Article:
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Page:Ornithological biography, or an account of the habits of the birds of the United States of America, volume 1.djvu/371

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IVORY-BILLED WOODPECKER.

ling, as he sauntered through the Exhibition Rooms of the Royal Academy of London, or any equally valuable repository of art. But, let us return to the biography of the famed Ivory-billed Woodpecker.

The flight of this bird is graceful in the extreme, although seldom prolonged to more than a few hundred yards at a time, unless when it has to cross a large river, which it does in deep undulations, opening its wings at first to their full extent, and nearly closing them to renew the propelling impulse. The transit from one tree to another, even should the distance be as much as a hundred yards, is performed by a single sweep, and the bird appears as if merely swinging itself from the top of the one tree to that of the other, forming an elegantly curved line. At this moment all the beauty of the plumage is exhibited, and strikes the beholder with pleasure. It never utters any sound whilst on wing, unless during the love season; but at all other times, no sooner has this bird alighted than its remarkable voice is heard, at almost every leap which it makes, whilst ascending against the upper parts of the trunk of a tree, or its highest branches. Its notes are clear, loud, and yet rather plaintive. They are heard at a considerable distance, perhaps half a mile, and resemble the false high note of a clarionet. They are usually repeated three times in succession, and may be represented by the monosyllable pait, pait, pait. These are heard so frequently as to induce me to say that the bird spends few minutes of the day without uttering them, and this circumstance leads to its destruction, which is aimed at, not because (as is supposed by some) this species is a destroyer of trees, but more because it is a beautiful bird, and its rich scalp attached to the upper mandible forms an ornament for the war-dress of most of our Indians, or for the shot-pouch of our squatters and hunters, by all of whom the bird is shot merely for that purpose.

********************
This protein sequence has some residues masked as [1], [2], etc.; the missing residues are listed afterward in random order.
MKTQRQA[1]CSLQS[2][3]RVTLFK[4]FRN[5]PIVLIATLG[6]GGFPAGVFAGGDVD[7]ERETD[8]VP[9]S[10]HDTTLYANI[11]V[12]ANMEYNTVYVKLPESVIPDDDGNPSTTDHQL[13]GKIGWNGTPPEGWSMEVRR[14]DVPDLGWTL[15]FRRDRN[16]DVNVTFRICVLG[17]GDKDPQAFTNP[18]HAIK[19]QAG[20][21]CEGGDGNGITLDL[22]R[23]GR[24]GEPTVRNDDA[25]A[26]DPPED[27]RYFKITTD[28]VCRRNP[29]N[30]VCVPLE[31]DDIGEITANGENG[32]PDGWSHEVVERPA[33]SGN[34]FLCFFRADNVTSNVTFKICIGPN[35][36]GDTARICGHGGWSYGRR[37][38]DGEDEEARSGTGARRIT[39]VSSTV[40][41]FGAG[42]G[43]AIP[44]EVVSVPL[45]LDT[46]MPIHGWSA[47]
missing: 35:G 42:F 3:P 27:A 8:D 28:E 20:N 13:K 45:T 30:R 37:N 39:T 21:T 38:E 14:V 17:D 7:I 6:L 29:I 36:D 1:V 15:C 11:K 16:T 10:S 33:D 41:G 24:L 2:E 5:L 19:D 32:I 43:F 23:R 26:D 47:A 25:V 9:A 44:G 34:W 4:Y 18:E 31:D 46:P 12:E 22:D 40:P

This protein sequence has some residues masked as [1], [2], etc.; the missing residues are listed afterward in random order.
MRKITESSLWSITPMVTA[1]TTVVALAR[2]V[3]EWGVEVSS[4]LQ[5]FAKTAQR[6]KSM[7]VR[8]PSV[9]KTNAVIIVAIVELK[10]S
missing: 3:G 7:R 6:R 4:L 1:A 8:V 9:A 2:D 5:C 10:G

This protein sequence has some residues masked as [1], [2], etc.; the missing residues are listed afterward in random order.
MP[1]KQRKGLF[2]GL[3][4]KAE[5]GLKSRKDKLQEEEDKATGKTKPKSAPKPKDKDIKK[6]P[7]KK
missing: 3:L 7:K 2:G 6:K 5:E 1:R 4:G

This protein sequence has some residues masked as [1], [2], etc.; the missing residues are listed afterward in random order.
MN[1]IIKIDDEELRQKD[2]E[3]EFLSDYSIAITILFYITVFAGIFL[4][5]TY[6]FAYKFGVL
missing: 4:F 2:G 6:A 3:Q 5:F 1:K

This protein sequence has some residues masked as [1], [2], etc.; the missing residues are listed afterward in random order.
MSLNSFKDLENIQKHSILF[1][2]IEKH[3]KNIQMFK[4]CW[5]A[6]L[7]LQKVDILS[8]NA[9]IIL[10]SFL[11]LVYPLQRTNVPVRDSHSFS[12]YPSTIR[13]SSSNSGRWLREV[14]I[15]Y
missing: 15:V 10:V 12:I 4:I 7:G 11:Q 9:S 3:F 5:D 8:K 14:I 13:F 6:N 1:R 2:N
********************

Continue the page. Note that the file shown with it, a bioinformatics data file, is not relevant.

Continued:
Travellers of all nations are also fond of possessing the upper part of the head and the bill of the male, and I have frequently remarked, that on a steam-boat's reaching what we call a wooding-place, the strangers were very apt to pay a quarter of a dollar for two or three heads of this Woodpecker. I have seen entire belts of Indian chiefs closely ornamented with the tufts and bills of this species, and have observed that a great value is frequently put upon them.

The Ivory-billed Woodpecker nestles earlier in spring than any other species of its tribe. I have observed it boring a hole for that purpose in the beginning of March. The hole is, I believe, always made in the trunk of a live tree, generally an ash or a hagberry, and is at a great